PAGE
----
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Oligarchy in the United States?

Published online by Cambridge University Press:  01 December 2009

Jeffrey A. Winters
Affiliation:
Northwestern University. E-mail: winters@northwestern.edu
Benjamin I. Page
Affiliation:
Northwestern University. E-mail: b-page@northwestern.edu
Corresponding

Abstract

We explore the possibility that the US political system can usefully be characterized as oligarchic. Using a material-based definition drawn from Aristotle, we argue that oligarchy is not inconsistent with democracy; that oligarchs need not occupy formal office or conspire together or even engage extensively in politics in order to prevail; that great wealth can provide both the resources and the motivation to exert potent political influence. Data on the US distributions of income and wealth are used to construct several Material Power Indices, which suggest that the wealthiest Americans may exert vastly greater political influence than average citizens and that a very small group of the wealthiest (perhaps the top tenth of 1 percent) may have sufficient power to dominate policy in certain key areas. A brief review of the literature suggests possible mechanisms by which such influence could occur, through lobbying, the electoral process, opinion shaping, and the US Constitution itself.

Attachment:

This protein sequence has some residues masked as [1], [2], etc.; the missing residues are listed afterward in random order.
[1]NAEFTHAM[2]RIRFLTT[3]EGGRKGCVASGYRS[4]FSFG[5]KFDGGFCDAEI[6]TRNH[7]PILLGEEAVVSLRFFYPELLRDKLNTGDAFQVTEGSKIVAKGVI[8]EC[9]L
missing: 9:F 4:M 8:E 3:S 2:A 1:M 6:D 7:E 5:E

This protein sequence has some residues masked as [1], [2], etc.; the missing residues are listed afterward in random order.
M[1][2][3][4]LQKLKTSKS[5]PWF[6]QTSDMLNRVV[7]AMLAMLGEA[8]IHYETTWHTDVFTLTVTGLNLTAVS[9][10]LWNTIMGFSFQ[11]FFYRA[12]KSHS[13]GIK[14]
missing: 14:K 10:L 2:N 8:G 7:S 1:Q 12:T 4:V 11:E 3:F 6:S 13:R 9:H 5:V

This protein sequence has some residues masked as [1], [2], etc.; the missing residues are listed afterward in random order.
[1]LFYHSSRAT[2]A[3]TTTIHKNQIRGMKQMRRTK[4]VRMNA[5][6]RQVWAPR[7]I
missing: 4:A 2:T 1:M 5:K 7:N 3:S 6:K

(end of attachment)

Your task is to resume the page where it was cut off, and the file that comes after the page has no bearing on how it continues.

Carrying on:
Type
Research Article
Copyright
Copyright © American Political Science Association 2009

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